Sunday, October 6, 2019

"Total Time" and "Total Flight Time"

I have a confession to make.  I use the term "Total Time" liberally throughout MyFlightbook for the "bottom-line" time of a flight entry.  The problem is, that phrase is not really defined, and could be used by a given pilot to refer to either Pilot Time or Total Flight Time.

These are not quite the same thing.  Per 61.51(j), (in the US at least), Flight Time is in "an aircraft".  No training devices are listed here.  Pilot Time, on the other hand, is what contributes to total aeronautical experience (per 61.1(b)), and it is a superset of Flight Time and appropriate Sim time.

That is to say, if you have 100 hours in an actual flying machine aircraft, 20 hours in a certified level-D full-motion simulator, and 30 hours playing Microsoft Flight Simulator, then you properly have a Total Flight Time of 100 hours, and a total Pilot Time of 120 hours.

When MyFlightbook reports a "Total Time", it is a straight-line sum of that field (constrained by any search criteria you specify); it is not distinguishing sim time from real aircraft; it's not even excluding any time you logged there in uncertified sims like Microsoft Flight Sim.  (MyFlightbook does, however, separate these all out in the 8710 form) So if you log time in a sim in the "Total Time" field, you are adding to your Pilot Time, not to your Flight Time.

As I mentioned in a previous post regarding sims, my best advice here is to leave the "Total Time" field blank when not recording time in an actual flying machine; instead, put any sim time into the "Ground Sim" field (or ground instruction into the "Ground Instruction" property, using any aircraft you like).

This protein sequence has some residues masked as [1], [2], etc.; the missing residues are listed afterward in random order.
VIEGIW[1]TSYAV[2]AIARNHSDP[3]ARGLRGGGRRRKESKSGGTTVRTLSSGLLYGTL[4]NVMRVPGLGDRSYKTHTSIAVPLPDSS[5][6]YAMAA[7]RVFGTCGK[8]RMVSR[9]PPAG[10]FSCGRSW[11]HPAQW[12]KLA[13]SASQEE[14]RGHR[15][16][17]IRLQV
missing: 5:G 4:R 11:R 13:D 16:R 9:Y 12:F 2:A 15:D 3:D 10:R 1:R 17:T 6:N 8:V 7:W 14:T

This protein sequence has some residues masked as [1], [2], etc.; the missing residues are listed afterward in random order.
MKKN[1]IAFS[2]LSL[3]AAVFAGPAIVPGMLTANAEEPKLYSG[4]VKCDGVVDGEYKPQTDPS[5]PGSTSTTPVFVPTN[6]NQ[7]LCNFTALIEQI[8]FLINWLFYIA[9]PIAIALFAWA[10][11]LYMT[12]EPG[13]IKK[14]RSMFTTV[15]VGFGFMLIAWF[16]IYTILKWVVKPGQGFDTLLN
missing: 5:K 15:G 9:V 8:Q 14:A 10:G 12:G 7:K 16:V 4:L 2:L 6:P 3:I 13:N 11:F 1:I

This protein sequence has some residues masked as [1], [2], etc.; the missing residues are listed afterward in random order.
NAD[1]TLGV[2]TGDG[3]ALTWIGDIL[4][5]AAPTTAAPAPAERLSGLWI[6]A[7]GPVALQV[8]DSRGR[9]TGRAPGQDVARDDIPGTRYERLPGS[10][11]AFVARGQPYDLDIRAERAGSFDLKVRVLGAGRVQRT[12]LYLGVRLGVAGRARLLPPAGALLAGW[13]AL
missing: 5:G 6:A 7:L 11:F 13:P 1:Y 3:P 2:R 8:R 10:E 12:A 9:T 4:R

So if it's a bad idea, then why do I allow people to put time into the "Total Time" field for sims?  Three reasons:
  • Some pilots are using this to count Pilot Time.  
  • Under other non-FAA regulatory environments, it can sometimes be counted towards flight time.
  • Many pilots do catch-up flights to carry-forward time from paper or other logbooks; as this would be a mix of sim and actual aircraft time, I allow people to mix these.

But there's a third reason people will log this: credit towards aeronautical experience.  For example, a requirement for an ATP rating (61.159) in the US is 1,500 hours of aeronautical experience.  But 61.159(a)(6) allows up to 100 hours of this 1,500 hours to be acquired in an appropriate training device, so many pilots view this as allowing them to "count" up to 100 hours in sims towards their total time.

If you do this, then you are following the "Pilot Time" rule - that's OK, but if someone asks you for your total Flight Time, you need to back out your sim time.

I think, however, that the "correct" (can I use "correct" and "I think" in the same sentence?  Sure, I'll allow it...) way to interpret the aeronautical experience requirement in 61.159 here is "The sum of your Flight Time and MIN(100, time in an FTD or FFS under appropriate rules) is at least 1,500 hours". 

MyFlightbook does know about this substitution and applies it to FTDs and FFSs (under the assumption that you're doing it under a part 121/135/141/142 training course) when reporting your progress towards the ATP rating, so it is not necessary to explicitly add total time for these sim sessions in order to receive credit.  And, in fact, to avoid double-counting, a given flight actually credits MAX(Ground Sim, Total Time), in case you logged both.

So I'll repeat my advice: to keep things clean, only log "Total Time" for flights that are in an actual aircraft.

Thursday, October 3, 2019